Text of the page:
There is also the aspect of being able to determine the difference between a roof that has a bad appearance and one that is functionally bad. Shakes have the ability to look bad but are just fine. Knowing the difference is experience and knowledge and to often the uninformed the mistake is easily made.

Would you walk this roof?

From the photos, there looks to be a fair amount of split, cracked and cupped shakes. Maybe even some missing shakes on the bottom as well, but it is hard to tell from the photo. The pitch looks fairly steep on top of it all. I personally would not walk it. From whatever vantage point you shot these from, the condition can be determined without getting onto it.

Good analysis, Jeff. There were a few missing at the transition from upper to lower roofs.
The shakes were starting to weather-split, creating an increasing percentage of inadequate sidelaps (less than 1.5") and beginning to show some erosion that exposed interlayment. I shot this upper roof, about 5&12, from a lower roof above the porch, about a 3&12, that was in the same condition, but I walked all slopes. I didn’t notice any shakes cracking underfoot and you couldn’t tell where I had walked by looking. If an inspector walks an old, brittle clay tile or slate roof, or even some concrete tile roofs, they may break some tiles and (rightly) be asked to pay for repairs, but if they cause damage at all walking a wood roof, it changes the overall condition of the roof very little.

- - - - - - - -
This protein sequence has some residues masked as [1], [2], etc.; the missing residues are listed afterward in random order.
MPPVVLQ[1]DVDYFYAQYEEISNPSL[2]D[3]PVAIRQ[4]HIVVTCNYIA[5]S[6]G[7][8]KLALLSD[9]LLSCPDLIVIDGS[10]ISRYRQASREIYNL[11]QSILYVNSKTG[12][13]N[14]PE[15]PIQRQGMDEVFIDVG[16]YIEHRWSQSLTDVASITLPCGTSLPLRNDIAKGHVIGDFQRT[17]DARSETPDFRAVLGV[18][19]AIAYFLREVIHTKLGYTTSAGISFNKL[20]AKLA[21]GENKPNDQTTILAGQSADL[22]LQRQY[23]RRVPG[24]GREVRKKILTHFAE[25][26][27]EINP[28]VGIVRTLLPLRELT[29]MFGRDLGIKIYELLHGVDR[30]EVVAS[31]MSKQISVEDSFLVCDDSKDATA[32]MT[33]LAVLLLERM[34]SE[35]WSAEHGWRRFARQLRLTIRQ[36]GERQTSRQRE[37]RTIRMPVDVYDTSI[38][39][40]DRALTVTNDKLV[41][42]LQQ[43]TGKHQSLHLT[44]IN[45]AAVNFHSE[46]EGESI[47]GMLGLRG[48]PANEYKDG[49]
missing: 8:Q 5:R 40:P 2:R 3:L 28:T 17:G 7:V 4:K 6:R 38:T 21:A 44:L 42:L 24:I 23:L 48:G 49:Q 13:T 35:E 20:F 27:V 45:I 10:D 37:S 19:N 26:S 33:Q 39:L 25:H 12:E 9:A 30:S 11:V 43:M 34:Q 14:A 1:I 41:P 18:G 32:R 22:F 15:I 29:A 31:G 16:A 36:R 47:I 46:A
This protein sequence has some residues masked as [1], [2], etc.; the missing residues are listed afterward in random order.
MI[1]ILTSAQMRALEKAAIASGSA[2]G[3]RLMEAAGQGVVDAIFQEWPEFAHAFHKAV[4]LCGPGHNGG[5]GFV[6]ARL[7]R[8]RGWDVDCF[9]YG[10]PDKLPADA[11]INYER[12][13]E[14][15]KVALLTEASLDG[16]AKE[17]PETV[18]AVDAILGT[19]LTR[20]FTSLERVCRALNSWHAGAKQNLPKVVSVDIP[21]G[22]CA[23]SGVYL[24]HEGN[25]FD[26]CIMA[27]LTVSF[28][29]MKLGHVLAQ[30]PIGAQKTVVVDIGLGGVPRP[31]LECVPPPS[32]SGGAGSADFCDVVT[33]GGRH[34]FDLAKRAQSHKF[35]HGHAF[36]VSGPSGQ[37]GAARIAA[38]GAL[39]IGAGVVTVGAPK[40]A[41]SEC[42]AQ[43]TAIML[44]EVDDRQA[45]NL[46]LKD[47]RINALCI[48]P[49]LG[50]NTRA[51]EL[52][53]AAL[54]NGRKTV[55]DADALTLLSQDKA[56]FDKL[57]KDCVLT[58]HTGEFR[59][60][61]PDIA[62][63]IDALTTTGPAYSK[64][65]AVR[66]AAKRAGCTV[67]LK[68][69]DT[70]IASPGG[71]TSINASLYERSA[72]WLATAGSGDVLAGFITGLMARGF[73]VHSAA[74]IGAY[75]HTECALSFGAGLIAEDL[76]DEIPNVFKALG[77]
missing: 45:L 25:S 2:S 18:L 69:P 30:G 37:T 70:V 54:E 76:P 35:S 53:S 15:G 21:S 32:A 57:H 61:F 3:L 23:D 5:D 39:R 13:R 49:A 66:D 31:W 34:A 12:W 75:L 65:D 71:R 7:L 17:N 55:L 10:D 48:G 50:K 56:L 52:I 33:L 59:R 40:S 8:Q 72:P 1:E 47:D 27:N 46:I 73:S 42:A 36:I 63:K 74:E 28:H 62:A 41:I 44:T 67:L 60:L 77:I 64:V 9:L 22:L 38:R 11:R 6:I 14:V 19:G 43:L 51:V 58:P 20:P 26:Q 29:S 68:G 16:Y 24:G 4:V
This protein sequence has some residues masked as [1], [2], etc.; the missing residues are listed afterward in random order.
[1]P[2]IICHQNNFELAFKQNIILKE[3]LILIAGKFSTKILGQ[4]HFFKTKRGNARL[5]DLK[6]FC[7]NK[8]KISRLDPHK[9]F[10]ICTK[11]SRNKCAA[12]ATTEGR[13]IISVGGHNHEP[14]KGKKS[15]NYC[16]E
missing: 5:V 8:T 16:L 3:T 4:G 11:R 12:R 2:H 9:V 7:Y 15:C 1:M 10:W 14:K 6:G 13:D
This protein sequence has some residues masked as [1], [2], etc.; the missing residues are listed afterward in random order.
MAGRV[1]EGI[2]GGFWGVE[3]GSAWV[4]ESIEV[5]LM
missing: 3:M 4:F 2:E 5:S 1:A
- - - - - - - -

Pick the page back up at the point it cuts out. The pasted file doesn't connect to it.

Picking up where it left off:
Found another shot of that roof. Same roof but different slopes.

Cedar roofs are generally available in a couple of specific qualities. You must select the one according to your budget and need. There are a variety of options available in the market stores. At least one is the shingle made out of red cedar while the other is produced out from the white-colored variety. No, these roofs do not have any maintenance requirements.

Of course they require maintenance, stop posting nonsense, David. :roll:
Especially avoid accumulation of debris, which will hold moisture against the roof and promote decay. Split shakes that create less than 1.5" sideslip should be replaced, and so should damaged shakes. Loose shakes should be re-fastened. Flashing may need to be replaced.